As the electronics industry continues to churn out smaller and slimmer portable devices, manufacturers have been challenged to find new ways to combat the persistent problem of thermal management. New research published in Applied Physics Letters suggests that carbon nanotubes may soon be integrated into ever-shrinking cell phones, digital audio players, and personal digital assistants to help ensure the equipment does not overheat, malfunction, or fail.
The chips inside an electronic device give off heat as a byproduct of power consumption when the object is on or being used. To reduce high temperatures, heat sinks - finned devices made of conductive metal such as aluminum or copper - are attached to the back of the chips to "pull" thermal energy away from the microprocessor and transfer it into the surrounding air. Fans or fluids are sometimes used to improve the cooling process, but they increase the device weight, size, and bulk.
Using microfin structures made of aligned multiwalled carbon nanotube arrays mounted to the back of silicon chips, researchers from Rensselaer Polytechnic Institute and the University of Oulu in Finland have proven that nanotubes can dissipate chip heat as effectively as copper - the best known, but most costly, material for thermal management applications. And the nanotubes are more flexible, resilient, and 10 times lighter than any other cooling material available.
"As devices continue to decrease in dimension, there is a growing need for miniature on-chip thermal management applications," said Robert Vajtai, a researcher with the Rensselaer Nanotechnology Center and corresponding author on the paper. "When reduced to sub-millimeter sizes, the integrity of materials typically used for cooling structures breaks down. Silicon becomes very brittle and easily shatters, while metallic structures become bendable and weak."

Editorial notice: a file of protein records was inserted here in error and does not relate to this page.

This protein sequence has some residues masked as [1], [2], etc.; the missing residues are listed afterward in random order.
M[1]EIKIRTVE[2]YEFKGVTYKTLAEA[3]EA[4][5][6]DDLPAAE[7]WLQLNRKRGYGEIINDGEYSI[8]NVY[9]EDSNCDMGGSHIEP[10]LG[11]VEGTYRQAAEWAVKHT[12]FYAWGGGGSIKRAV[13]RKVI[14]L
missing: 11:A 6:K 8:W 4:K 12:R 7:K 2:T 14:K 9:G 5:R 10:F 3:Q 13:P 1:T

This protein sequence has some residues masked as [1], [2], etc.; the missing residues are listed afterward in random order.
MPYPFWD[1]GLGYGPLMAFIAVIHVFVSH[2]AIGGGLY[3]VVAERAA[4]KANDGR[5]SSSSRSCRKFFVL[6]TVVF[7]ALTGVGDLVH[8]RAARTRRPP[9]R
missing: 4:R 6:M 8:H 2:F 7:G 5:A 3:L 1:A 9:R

Carbon nanotubes, however, maintain their impressive combination of high strength, low weight, and excellent conductivity, and the carbon nanotube coolers can be manufactured very cost effectively, Vajtai said.
The researchers have developed a simple and scalable assembly, using an innovative processing and transfer technique to integrate the nanotube structures on the chip. Thick films consisting of 1.2 millimeter long multi-walled carbon nanotubes were grown and detached from silicon/silicon oxide templates, and a laser was used to carve out freestanding 10x10 fin array blocks. The bottom of the nanotube cooler blocks were then soldered onto the backside of a thermometer test chip that was mounted on a silicon substrate. This technique employs conventional manufacturing methods, providing an easy protocol to transfer and integrate nanotube arrays onto the silicon platforms currently used in electric circuits consisting of miniaturized components, according to the researchers.
Compared to a chip with no cooling source, 11 percent more power was dissipated from the chip mounted with the nanotube cooler. Under forced nitrogen flow, the cooling performance with the fins was improved by 19 percent. "These numbers are consistent with the heat dissipated by the best thermal conductors, and demonstrate the possibility of a lightweight, solid-state add-on structure for an on-chip thermal management scheme which works without involving heavy metal block and fan or fluid-flow procedures for heat removal which can greatly increase the weight of electronic devices," Vajtai said.
The researchers are continuing to explore a variety of techniques to further optimize the nanotube's cooling capabilities by improving the thermal interface between the chip and the nanotube, enlarging the cooler's surface area, and perfecting the fin-array geometry.